“I’m probably weird but I never considered home office a work benefit. Even though if I need to work, I enjoy working in the evening or over the weekend, I don’t like taking my work home. So I had to learn to work in the living room, where the pitfalls of procrastination lurk in every corner. After all, in the office, you won’t start vacuuming, nor does the courier ring and the washing machine doesn’t beep. Simply put, I’ve always been more efficient when there’s a lively creative activity around me.”
What was/is the biggest challenge of this pandemic for you?
“In my work and personal life, the biggest challenge has been the isolation and the transfer of personal communication to the digital world. In some ways, it made many things more efficient, but at the same time, very ‘flattened’. A few minute phone calls with parents cannot replace personal contact. And even though my parents are still in good health, I often think about the people who may be losing the last moments with their loved ones. At the same time, I intensely perceive the impact of isolation on children and students as I have children myself. In fact, I had to ‘turn off’ empathy in some ways. Otherwise, the inability to do something about this situation would be very difficult for me.”
“The biggest challenge is to exercise enough. If I neglect it, I can immediately feel it in my physical as well as mental well-being. Without movement, my whole body hurts, and I tend to experience negative moods. At the same time, it is often extremely difficult for me to go out after exhausting work. Before, I used to move at least when walking to the tram stop, or I walked part of the way from work. Now, it has been completely minimised. So many times, I need to literally ignore my laziness and comfort and run out of the house without thinking.”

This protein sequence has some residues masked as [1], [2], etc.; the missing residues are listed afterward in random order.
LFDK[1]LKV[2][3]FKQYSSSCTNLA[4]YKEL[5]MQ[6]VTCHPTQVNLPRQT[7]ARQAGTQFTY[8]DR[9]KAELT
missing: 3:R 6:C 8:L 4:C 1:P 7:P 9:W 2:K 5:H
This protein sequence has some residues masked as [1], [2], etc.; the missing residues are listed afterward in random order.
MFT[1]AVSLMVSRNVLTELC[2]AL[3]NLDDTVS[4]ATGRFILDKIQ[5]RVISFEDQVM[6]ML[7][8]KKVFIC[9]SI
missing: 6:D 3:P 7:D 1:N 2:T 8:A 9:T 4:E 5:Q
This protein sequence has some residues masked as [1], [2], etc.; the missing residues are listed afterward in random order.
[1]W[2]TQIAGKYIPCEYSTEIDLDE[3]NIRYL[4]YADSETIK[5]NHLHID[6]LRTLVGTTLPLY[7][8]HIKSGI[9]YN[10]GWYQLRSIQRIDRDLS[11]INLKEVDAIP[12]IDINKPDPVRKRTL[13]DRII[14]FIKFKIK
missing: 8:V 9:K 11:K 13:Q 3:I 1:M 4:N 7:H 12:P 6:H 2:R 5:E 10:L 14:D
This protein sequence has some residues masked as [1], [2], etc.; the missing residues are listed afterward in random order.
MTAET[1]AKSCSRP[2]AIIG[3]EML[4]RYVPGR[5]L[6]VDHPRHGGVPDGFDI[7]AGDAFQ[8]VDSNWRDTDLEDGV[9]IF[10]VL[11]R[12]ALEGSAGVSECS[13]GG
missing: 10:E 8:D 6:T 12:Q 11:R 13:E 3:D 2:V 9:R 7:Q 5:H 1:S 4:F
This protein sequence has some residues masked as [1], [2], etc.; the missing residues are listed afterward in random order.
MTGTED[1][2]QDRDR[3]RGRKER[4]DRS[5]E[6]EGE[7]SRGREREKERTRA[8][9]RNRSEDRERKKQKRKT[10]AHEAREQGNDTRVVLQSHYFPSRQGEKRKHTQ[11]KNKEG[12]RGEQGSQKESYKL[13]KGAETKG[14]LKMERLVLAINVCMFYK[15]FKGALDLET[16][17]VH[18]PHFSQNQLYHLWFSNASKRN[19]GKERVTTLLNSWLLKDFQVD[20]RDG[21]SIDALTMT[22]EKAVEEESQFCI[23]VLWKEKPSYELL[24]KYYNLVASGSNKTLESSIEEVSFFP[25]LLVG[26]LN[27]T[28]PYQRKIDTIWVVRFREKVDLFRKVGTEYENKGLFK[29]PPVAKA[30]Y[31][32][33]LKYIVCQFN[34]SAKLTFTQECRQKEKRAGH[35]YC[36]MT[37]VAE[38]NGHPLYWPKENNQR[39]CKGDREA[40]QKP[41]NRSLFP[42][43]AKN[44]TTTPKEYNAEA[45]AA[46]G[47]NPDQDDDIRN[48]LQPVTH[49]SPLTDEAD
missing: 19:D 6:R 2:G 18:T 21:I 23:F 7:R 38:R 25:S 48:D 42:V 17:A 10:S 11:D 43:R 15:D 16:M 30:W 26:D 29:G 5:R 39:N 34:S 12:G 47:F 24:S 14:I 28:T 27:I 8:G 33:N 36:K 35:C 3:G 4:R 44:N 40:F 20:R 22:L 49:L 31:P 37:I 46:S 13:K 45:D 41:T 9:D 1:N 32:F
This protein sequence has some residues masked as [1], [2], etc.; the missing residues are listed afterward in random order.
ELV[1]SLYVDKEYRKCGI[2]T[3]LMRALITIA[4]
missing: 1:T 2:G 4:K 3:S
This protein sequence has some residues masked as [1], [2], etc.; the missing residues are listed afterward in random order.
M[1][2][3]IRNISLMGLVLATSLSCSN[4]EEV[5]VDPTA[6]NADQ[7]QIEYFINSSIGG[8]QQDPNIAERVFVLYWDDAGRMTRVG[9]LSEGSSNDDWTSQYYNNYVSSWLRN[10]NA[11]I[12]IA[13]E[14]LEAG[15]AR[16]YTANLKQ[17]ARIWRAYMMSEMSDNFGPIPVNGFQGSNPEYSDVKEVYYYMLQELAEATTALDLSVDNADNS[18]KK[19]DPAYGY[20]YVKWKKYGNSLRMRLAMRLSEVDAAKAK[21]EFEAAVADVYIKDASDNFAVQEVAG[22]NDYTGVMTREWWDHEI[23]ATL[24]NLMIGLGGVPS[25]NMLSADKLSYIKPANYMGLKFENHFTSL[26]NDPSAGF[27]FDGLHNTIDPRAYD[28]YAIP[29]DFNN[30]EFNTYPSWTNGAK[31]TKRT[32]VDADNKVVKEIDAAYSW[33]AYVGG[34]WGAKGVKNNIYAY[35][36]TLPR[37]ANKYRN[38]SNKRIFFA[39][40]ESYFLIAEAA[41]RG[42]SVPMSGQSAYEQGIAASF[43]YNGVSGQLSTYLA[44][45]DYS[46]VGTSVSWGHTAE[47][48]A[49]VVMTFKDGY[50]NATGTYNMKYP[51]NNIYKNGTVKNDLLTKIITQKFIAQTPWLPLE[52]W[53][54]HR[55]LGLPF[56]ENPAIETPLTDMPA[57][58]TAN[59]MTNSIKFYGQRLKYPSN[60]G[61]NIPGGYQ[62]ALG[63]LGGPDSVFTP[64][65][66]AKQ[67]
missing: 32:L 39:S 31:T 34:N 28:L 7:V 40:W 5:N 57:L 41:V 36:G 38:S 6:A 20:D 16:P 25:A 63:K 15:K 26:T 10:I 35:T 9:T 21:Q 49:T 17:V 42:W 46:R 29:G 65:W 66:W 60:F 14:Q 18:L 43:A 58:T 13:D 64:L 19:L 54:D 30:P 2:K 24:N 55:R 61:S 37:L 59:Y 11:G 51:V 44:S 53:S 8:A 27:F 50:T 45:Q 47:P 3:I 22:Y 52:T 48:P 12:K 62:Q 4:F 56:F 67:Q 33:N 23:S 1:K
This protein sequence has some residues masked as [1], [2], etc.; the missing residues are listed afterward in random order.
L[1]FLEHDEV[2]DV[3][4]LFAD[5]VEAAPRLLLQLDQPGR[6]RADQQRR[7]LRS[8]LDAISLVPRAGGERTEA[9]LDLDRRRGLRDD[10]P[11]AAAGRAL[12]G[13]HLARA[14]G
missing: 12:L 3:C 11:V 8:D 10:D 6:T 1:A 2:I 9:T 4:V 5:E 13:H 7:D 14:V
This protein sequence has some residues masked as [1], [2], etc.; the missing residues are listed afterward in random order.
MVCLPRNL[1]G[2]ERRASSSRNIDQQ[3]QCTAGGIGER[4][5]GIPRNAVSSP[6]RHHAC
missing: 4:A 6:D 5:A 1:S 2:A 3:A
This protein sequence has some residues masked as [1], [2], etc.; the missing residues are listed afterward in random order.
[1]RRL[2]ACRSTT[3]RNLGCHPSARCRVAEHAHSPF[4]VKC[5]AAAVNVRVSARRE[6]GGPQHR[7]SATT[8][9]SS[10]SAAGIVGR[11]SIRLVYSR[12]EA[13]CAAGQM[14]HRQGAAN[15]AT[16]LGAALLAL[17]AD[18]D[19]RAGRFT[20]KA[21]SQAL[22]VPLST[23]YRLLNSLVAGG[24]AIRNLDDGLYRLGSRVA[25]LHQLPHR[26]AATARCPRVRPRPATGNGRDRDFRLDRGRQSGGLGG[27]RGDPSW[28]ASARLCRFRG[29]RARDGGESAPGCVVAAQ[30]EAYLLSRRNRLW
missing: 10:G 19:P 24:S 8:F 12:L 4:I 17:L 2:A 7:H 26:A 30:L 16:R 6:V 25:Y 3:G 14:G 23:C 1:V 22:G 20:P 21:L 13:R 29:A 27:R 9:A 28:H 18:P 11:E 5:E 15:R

“The greatest challenge for me, apart from long-term feelings of anxiety and worrying for the loved ones, is the lack of time and space for myself. At the same time, however, I consider an advantage that due to the many things that need to be addressed every day, I have no room to succumb to depressing thoughts.”
“In my work life, the biggest challenge is how best to manage my calendar. For example, when it is necessary to say no to yet another meeting. In the current setting, it is more difficult for me to dive into things, think about the fields on which I focus. Sometimes I find it harder to concentrate. On a personal level, those challenges remain – for example, how to select the necessary amount of information – what I need to know and what I can do without. Also, how to find time and space for myself, how to consciously dose what helps me in this limited mode. The challenge is to combine the role of a mom and a working woman.”
How do you manage to combine family and work responsibilities?
“It’s difficult, but my husband and I are trying. During the first wave, we played many board games with children, and we tried to spend that little free time with them in a creative, focused activity. During weekends, I try not to work at all, and we go to nature a lot.”
“Briefly: it is like on a swing :). With my husband, we are both working parents at home with a preschooler. Drawing our home schedule of the day, where everyone has a box with their activities and tasks, has helped us very much. But we also have days when it’s really a freestyle. Then, us as parents are in meetings each in one room, and our daughter is a separate unit that needs to entertain herself. When I start to regret not having paid enough attention to her, I am always reassured by conversations with other working mothers. And cooking is a separate chapter. I never thought this was going to be a big deal. Many moms are starting to hate cooking. The question becomes a stable part of conversations: What are you going to cook today? :)”